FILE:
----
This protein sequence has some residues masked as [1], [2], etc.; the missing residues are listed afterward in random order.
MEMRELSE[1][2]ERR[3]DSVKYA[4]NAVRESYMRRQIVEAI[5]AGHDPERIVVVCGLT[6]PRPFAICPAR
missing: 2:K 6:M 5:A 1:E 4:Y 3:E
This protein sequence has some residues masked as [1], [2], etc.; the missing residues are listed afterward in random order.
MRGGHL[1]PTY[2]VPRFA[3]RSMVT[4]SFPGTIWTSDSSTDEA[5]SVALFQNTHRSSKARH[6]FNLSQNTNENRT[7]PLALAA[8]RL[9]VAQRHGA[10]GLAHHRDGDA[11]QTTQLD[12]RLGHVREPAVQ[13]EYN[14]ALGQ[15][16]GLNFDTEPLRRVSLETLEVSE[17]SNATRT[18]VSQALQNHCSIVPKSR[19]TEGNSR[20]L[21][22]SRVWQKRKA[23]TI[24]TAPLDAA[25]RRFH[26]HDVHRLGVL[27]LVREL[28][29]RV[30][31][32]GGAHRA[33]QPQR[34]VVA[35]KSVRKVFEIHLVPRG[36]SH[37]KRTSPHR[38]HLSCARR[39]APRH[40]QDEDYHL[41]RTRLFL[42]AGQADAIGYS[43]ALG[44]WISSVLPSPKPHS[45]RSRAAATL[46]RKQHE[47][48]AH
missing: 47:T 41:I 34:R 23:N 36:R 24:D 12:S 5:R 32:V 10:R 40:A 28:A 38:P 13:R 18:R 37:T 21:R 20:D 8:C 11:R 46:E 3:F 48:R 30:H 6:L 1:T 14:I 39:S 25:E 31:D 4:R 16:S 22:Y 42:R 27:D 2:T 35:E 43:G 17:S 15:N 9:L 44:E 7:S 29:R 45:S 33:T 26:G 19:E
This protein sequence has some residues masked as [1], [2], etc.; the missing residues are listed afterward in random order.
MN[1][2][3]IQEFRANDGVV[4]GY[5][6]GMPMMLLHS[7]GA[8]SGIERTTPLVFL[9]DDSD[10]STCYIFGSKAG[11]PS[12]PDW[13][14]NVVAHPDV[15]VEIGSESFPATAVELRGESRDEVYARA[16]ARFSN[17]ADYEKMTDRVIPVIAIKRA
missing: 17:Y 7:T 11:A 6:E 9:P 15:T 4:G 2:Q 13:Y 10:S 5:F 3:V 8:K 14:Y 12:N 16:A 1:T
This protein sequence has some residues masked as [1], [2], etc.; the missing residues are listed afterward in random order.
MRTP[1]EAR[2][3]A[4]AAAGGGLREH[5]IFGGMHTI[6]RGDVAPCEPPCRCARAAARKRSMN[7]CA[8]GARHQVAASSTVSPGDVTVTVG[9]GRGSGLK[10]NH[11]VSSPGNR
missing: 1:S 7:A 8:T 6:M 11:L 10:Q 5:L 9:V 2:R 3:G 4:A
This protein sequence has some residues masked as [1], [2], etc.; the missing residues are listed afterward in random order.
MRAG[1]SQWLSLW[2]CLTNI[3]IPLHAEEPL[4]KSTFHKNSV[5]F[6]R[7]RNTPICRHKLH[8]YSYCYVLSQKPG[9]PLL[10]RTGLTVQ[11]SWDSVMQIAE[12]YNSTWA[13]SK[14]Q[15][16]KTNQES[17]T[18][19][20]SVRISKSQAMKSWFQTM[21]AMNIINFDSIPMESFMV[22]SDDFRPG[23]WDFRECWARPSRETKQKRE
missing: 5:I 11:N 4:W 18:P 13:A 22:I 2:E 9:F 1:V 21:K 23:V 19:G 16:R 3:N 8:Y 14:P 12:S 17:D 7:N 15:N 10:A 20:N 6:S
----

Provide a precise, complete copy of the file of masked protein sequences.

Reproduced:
This protein sequence has some residues masked as [1], [2], etc.; the missing residues are listed afterward in random order.
MEMRELSE[1][2]ERR[3]DSVKYA[4]NAVRESYMRRQIVEAI[5]AGHDPERIVVVCGLT[6]PRPFAICPAR
missing: 2:K 6:M 5:A 1:E 4:Y 3:E
This protein sequence has some residues masked as [1], [2], etc.; the missing residues are listed afterward in random order.
MRGGHL[1]PTY[2]VPRFA[3]RSMVT[4]SFPGTIWTSDSSTDEA[5]SVALFQNTHRSSKARH[6]FNLSQNTNENRT[7]PLALAA[8]RL[9]VAQRHGA[10]GLAHHRDGDA[11]QTTQLD[12]RLGHVREPAVQ[13]EYN[14]ALGQ[15][16]GLNFDTEPLRRVSLETLEVSE[17]SNATRT[18]VSQALQNHCSIVPKSR[19]TEGNSR[20]L[21][22]SRVWQKRKA[23]TI[24]TAPLDAA[25]RRFH[26]HDVHRLGVL[27]LVREL[28][29]RV[30][31][32]GGAHRA[33]QPQR[34]VVA[35]KSVRKVFEIHLVPRG[36]SH[37]KRTSPHR[38]HLSCARR[39]APRH[40]QDEDYHL[41]RTRLFL[42]AGQADAIGYS[43]ALG[44]WISSVLPSPKPHS[45]RSRAAATL[46]RKQHE[47][48]AH
missing: 47:T 41:I 34:R 23:N 36:R 24:D 12:S 5:R 32:V 10:R 40:A 28:A 38:P 13:R 18:R 37:T 21:R 20:D 8:C 11:R 46:E 3:F 48:R 30:H 6:L 1:T 14:I 39:S 25:E 31:D 4:R 16:S 22:Y 42:R 27:D 2:T 35:E 43:G 17:S 15:N 9:L 44:E 7:S 29:R 45:S 33:T 26:G 19:E
This protein sequence has some residues masked as [1], [2], etc.; the missing residues are listed afterward in random order.
MN[1][2][3]IQEFRANDGVV[4]GY[5][6]GMPMMLLHS[7]GA[8]SGIERTTPLVFL[9]DDSD[10]STCYIFGSKAG[11]PS[12]PDW[13][14]NVVAHPDV[15]VEIGSESFPATAVELRGESRDEVYARA[16]ARFSN[17]ADYEKMTDRVIPVIAIKRA
missing: 17:Y 7:T 11:A 6:E 9:P 15:T 4:G 2:Q 13:Y 10:S 5:F 3:V 8:K 14:Y 12:N 16:A 1:T
This protein sequence has some residues masked as [1], [2], etc.; the missing residues are listed afterward in random order.
MRTP[1]EAR[2][3]A[4]AAAGGGLREH[5]IFGGMHTI[6]RGDVAPCEPPCRCARAAARKRSMN[7]CA[8]GARHQVAASSTVSPGDVTVTVG[9]GRGSGLK[10]NH[11]VSSPGNR
missing: 1:S 7:A 8:T 6:M 11:L 10:Q 5:L 9:V 2:R 3:G 4:A
This protein sequence has some residues masked as [1], [2], etc.; the missing residues are listed afterward in random order.
MRAG[1]SQWLSLW[2]CLTNI[3]IPLHAEEPL[4]KSTFHKNSV[5]F[6]R[7]RNTPICRHKLH[8]YSYCYVLSQKPG[9]PLL[10]RTGLTVQ[11]SWDSVMQIAE[12]YNSTWA[13]SK[14]Q[15][16]KTNQES[17]T[18][19][20]SVRISKSQAMKSWFQTM[21]AMNIINFDSIPMESFMV[22]SDDFRPG[23]WDFRECWARPSRETKQKRE
missing: 5:I 11:N 4:W 18:P 13:A 22:I 2:E 9:F 1:V 21:K 23:V 19:G 16:R 3:N 8:Y 14:P 12:S 17:D 7:N 15:N 10:A 20:N 6:S